A conversation was the break-through Amy needed
Amy, 31, found that the pelvic pain she was experiencing after the birth of her daughter didn’t go away. She was diagnosed with pelvic floor dysfunction and bladder and bowel (rectocele) prolapse. She shared her story with Bridge readers.
Amy: I never thought pooing would be something that I have to put so much time and thought into every day. My prolapse means one of the things I struggle with is passing bowel motions. To help, I eat a high-fibre diet, put my feet up on a stool when on the toilet and have even had Botox to successfully relax my sphincter muscle.
I found it really challenging to accept my prolapse and bowel problems because just a few months earlier, I wasn’t even aware they could happen. My moment of acceptance finally came after I went to a talk at a local women’s health clinic in 2019.
The presentation had speakers from the Continence Foundation of Australia, a physiotherapist and a nutritionist. I put my hand up to ask a question and I think the physio clued on that I was experiencing the problems she was talking about. She said she’d speak privately with me, and so afterwards I went into a room and just burst into tears. It was the first time I’d actually had a chat to someone who was sharing strategies to manage. If I had tried to talk to someone else I imagine they’d be horrified, but the presenters made me feel comfortable.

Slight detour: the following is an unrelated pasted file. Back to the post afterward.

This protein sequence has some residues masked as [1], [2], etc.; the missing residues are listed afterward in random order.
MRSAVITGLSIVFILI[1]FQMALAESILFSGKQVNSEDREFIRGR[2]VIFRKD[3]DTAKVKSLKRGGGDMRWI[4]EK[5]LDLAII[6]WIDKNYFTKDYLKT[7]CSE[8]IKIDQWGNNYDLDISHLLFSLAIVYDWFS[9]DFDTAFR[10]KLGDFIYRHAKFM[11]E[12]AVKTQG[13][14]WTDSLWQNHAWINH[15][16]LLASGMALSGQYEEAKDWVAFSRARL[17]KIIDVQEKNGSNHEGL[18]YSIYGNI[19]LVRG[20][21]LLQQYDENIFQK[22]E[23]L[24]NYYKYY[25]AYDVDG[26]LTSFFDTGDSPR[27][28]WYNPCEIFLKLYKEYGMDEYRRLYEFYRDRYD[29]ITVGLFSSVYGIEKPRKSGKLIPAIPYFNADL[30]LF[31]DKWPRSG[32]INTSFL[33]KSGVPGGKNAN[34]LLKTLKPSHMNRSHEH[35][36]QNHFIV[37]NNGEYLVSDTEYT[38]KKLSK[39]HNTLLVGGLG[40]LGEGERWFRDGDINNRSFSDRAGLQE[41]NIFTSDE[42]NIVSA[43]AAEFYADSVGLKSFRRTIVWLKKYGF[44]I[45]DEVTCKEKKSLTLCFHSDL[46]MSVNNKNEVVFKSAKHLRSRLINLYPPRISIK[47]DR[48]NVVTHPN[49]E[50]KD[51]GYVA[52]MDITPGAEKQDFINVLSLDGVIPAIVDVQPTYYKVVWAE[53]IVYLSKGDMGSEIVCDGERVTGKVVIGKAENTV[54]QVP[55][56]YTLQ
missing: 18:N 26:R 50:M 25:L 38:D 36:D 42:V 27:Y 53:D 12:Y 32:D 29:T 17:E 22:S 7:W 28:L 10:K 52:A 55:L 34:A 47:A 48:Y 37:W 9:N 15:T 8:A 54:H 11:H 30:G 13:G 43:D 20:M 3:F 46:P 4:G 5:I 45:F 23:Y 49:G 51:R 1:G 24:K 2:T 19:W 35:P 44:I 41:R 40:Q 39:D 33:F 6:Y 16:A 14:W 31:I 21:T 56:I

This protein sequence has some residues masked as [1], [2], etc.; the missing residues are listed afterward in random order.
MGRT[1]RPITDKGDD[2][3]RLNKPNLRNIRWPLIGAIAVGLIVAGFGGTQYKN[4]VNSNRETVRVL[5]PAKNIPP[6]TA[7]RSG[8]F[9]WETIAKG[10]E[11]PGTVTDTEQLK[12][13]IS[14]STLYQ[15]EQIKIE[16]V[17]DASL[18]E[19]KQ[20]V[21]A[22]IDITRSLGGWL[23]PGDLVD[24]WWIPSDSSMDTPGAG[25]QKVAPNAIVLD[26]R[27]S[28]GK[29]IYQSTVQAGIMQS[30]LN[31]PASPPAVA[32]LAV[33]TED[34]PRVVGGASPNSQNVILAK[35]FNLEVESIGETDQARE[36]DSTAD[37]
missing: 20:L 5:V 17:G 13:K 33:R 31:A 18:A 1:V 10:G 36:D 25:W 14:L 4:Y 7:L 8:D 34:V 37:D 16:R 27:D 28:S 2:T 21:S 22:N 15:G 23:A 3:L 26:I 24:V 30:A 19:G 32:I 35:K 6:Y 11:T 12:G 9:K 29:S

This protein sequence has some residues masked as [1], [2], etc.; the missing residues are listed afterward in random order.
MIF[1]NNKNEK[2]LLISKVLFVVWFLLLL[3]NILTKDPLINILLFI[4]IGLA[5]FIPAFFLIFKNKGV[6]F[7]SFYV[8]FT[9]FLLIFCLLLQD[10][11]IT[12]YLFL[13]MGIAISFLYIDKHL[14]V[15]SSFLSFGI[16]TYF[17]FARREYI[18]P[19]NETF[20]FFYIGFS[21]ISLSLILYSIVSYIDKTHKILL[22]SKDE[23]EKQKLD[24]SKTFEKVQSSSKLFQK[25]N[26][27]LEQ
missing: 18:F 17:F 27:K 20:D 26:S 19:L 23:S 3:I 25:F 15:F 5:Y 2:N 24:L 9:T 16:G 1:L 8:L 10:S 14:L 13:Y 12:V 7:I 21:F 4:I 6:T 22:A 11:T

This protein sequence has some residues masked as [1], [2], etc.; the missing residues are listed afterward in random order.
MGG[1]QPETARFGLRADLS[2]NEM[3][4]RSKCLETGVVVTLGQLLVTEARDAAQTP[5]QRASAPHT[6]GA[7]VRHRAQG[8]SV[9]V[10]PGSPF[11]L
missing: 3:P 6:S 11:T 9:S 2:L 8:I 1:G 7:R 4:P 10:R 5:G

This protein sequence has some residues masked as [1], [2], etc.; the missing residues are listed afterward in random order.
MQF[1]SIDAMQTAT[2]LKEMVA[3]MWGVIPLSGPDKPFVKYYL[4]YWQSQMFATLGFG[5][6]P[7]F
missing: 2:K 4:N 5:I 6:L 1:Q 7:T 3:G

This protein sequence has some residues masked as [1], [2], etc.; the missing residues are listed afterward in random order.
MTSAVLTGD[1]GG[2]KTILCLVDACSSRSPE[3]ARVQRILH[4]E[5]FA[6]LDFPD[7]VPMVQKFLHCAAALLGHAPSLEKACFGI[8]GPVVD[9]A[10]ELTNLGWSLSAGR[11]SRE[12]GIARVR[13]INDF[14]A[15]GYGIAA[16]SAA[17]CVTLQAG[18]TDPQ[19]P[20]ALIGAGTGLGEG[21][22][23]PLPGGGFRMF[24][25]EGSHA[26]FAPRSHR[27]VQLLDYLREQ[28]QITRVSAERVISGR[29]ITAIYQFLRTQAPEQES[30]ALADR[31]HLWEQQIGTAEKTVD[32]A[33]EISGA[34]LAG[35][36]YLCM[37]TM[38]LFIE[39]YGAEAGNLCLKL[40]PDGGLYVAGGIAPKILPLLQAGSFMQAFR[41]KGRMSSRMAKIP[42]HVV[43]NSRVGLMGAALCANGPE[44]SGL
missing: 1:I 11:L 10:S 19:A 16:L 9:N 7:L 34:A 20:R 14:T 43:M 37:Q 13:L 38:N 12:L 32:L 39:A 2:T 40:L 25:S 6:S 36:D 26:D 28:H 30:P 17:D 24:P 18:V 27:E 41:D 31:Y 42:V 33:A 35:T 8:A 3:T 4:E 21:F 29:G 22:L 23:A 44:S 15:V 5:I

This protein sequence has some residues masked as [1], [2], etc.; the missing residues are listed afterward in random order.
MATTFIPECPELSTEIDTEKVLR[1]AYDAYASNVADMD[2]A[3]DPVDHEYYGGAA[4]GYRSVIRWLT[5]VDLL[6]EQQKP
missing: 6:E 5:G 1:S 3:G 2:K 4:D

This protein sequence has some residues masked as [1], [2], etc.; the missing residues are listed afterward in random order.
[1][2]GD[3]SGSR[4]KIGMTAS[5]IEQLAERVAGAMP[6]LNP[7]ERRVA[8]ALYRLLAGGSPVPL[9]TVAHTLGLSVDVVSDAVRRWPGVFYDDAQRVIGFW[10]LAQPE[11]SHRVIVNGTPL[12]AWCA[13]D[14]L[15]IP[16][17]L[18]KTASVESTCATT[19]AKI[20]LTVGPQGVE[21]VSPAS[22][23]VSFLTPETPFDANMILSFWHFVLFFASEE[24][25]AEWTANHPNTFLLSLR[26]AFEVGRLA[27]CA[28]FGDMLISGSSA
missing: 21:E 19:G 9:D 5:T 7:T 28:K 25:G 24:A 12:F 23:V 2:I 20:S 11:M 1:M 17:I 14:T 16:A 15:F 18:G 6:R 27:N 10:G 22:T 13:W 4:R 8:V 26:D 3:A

To be honest, my problems didn’t necessarily get better straight away, but it felt better because I knew I wasn’t the only one having issues. I tried to focus on everything I could still do. I went from feeling quite down and defeated, to as okay as I could be. That was only because of feeling less alone on the day of the presentation.
Since last year, I’ve had significant improvement. I’m maintaining all the good toileting habits and pelvic floor exercises with a physio, but also staying connected and talking with others. I joined an online support group for women with prolapse and saw a psychologist working in women’s health. The psychologist has helped me accept my new norm and provided me with strategies to move forward, so I’m not stuck in the place of fear and anxiety that would come with bowel motions and sex.
This story was first published in Bridge magazine.
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